My Christological Journey (Part 5 of 12)

My Christological Journey (Part 5 of 12) October 26, 2018

My First Christological Discussion with Dr. S. Lewis Johnson—Section A

By now, in the mid-1980s, Dr. S. Lewis Johnson was still living in Dallas while commuting back and forth to Chicago to teach two days per week at Trinity Evangelical Divinity School (TEDS). I phoned Lewis and requested to come and see him to discuss “something important in theology.” I didn’t tell him specifically what it was about. He welcomed me, as he had on other occasions. We met alone one day in October, 1986.

Lewis and I met together in his house and discussed Christology for six hours that first day. Sometimes, I worry that I wear people out with my questions, since I have so many. What now follows is almost verbatim from my notes that I wrote during and right after we met. It was surely the most important theological conversation I had ever had with anyone up to that time in my life. I had just turned 45 years of age, and I think Lewis was 70.

I first asked Dr. Johnson, “What is necessary to believe about Jesus Christ in order to be saved?” What I always mean by this, and often explain at length, is this: What must a person believe about Jesus, once that person learns about it, to become a genuine Christian. This was Lewis’ twofold answer: (1) Jesus is the Son of God, a divine being with both a divine nature and a human nature; (2) Lewis then spoke at length about soteriology—what we must believe about the work of Christ for salvation. (Throughout much of Lewis’ career, he was known for specializing in soteriology.) He spoke of Jesus’ substitutionary death as an atonement for our sins. I then realized that I may not have made my question clear. I wanted to know what we must believe about Jesus’ person in order to be saved. I have always believed strongly in Jesus’ substitutionary atonement. But Lewis’ may have thought you can’t separate the two concepts.

Then I shared my new thinking on Christology. It was that God, the Father, is greater in essence than Jesus, so that Jesus is fully subordinate to God. I told Lewis that the three main NT texts that I thought supported what I was saying were, first of all, (1) Jesus calling the Father “the only true God” (John 17.3), (2) what the Apostle Paul says in 1 Cor. 8.6 (“there is one God, the Father”), and (3) Eph. 4.6 (“one God and Father of all”). I don’t recall his response.

We then discussed some of the primary biblical texts cited by Trinitarian scholars for their position, such as  John 1.1c; 10.28; Romans 9.5; 2 Thes. 1.12; Titus 2.13; 2 Peter 1.1; 1 Jn 5.20; Heb. 1.8; and Phil. 2.6-11. At that time, John 1.1c and 20.28 were still problematic for me. [I learned later that Dr. Johnson was the supervisor for Dickinson’s PhD dissertation on John 1.1c—in which he sides with Philip Harner and the New English Bible in saying its anarthrous theos does not indicate Jesus as the logos is God—and Lewis graded Dickinson’s work with an A-.]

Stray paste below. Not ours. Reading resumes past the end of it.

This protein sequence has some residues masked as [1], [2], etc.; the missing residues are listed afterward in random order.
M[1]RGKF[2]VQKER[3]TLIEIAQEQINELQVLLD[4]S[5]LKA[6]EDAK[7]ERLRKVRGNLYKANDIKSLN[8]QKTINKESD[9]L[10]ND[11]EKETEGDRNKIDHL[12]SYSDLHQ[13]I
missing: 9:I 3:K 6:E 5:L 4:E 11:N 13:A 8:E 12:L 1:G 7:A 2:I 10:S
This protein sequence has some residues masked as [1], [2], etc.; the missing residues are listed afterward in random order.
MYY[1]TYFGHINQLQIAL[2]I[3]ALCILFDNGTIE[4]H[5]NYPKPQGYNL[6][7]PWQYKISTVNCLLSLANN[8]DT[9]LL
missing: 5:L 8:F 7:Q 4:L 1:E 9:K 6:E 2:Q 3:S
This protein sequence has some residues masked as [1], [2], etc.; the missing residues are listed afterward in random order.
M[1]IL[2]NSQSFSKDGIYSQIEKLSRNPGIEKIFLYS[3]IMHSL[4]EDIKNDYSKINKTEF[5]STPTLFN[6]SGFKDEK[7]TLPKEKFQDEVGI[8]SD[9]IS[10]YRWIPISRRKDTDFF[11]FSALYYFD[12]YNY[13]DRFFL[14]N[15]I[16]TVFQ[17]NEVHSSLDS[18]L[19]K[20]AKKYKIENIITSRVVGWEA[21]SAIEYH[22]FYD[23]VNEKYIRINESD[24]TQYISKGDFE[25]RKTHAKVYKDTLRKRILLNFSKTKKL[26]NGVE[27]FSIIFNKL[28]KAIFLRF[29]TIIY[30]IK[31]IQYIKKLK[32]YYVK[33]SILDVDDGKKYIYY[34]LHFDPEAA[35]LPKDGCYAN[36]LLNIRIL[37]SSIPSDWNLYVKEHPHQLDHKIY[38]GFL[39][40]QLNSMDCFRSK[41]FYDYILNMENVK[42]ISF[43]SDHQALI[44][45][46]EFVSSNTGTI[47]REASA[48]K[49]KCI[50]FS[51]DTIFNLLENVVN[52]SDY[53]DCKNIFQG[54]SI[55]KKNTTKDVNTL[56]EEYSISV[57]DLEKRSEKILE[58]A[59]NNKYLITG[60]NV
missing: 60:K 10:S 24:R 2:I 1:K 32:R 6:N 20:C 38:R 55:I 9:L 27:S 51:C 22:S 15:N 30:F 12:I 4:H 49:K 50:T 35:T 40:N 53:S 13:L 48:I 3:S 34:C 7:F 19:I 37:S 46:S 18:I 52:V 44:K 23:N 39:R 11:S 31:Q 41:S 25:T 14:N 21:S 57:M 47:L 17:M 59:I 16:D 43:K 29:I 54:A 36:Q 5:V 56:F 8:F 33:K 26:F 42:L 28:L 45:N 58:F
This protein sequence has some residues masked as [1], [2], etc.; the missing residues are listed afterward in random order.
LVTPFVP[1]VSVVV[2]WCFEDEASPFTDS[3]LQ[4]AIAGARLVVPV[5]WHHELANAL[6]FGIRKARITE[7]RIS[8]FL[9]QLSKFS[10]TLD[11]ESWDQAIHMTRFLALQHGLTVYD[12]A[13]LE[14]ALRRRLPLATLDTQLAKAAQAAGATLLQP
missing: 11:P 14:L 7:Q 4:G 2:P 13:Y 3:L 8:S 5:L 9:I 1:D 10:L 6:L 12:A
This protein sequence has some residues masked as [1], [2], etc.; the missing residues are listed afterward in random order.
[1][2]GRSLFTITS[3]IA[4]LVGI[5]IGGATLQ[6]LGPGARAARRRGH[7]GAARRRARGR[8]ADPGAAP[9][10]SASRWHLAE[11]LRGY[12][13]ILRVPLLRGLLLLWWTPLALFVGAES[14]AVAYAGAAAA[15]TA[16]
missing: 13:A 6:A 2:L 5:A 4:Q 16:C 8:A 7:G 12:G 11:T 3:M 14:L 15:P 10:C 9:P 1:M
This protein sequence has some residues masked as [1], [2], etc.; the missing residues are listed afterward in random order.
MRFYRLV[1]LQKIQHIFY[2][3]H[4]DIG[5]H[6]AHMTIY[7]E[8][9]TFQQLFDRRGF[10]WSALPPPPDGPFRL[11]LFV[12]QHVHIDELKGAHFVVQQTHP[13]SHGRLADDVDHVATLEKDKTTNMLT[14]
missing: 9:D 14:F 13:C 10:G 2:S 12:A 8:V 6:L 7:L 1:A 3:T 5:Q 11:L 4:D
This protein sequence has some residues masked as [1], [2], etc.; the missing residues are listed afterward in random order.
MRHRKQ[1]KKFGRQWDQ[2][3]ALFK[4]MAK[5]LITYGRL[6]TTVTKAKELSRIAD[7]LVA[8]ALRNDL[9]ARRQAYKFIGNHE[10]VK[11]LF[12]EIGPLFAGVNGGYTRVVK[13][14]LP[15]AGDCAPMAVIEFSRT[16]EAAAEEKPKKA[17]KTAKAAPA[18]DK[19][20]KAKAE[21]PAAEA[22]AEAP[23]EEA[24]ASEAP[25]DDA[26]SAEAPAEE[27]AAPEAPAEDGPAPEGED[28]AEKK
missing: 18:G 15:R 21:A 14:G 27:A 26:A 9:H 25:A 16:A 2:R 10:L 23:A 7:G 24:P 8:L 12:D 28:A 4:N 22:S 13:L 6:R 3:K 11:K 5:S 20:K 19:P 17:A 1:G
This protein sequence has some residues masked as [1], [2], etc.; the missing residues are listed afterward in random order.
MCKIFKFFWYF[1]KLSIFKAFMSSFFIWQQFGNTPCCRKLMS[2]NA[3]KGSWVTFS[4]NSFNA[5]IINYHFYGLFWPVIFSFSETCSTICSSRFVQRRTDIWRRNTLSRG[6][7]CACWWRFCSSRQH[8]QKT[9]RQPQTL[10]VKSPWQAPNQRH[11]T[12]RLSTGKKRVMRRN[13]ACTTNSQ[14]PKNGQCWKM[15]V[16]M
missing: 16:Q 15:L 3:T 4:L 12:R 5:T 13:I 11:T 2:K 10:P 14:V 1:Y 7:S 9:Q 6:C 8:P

I was not shocked when Lewis replied to me, “You believe in a demigod. That’s Unitarian. You can’t believe that. Either you must believe in the Trinity, that Jesus Christ is God, or you will believe in,” and here I forgot what he said.

He again said, “You can’t believe that.” He argued strenuously that what I was saying, generally, was “illogical.” I was still saying Jesus was divine, but not to the extent that God, who is the Father, is divine. So, up to that time, I was somewhat Arian in belief. But it was mostly because I had no alternative answer for the standard translation of John 1.1c and interpretation of 20.28. Lewis said, “If Christ is a divine being, then He must be God.” I repeatedly acknowledged my belief that Jesus is a divine being.

Lewis replied, “Then you believe in two gods.” I admit it did look that way. However, I now thought Trinitarianism looked like the worship of three Gods/gods, though I didn’t say it. I then tried to explain myself again and he responded, “Then you believe in a demigod.”

Of all of Lewis’ statements to me that day, he was most adamant in saying, “You must believe in the doctrine of the Trinity to be saved.” He then revealed that he had friends who are Mormons and friends of other religions who say what I was saying. He asserted, “They think they are Christians, but they are not.”


To see a list of titles of 130+ posts (2-3 pages) that are about Jesus not being God in the Bible, with a few about God not being a Trinity, at Kermit Zarley Blog click “Chistology” in the header bar. Most are condensations of my book, The Restitution of Jesus Christ. See my website, which is all about this book,  with reviews, etc. Learn about my books and purchase them at My books are: The Gospels Interwoven (1987); Palestine Is Coming: The Revival of Ancient Philistia (1990); The Third Day Bible Code (2006); The Restitution of Jesus Christ (2008); Warrior from Heaven (2009); Solving the Samaritan Riddle: Peter’s Kingdom Keys Explain Early Spirit Baptism (2015).


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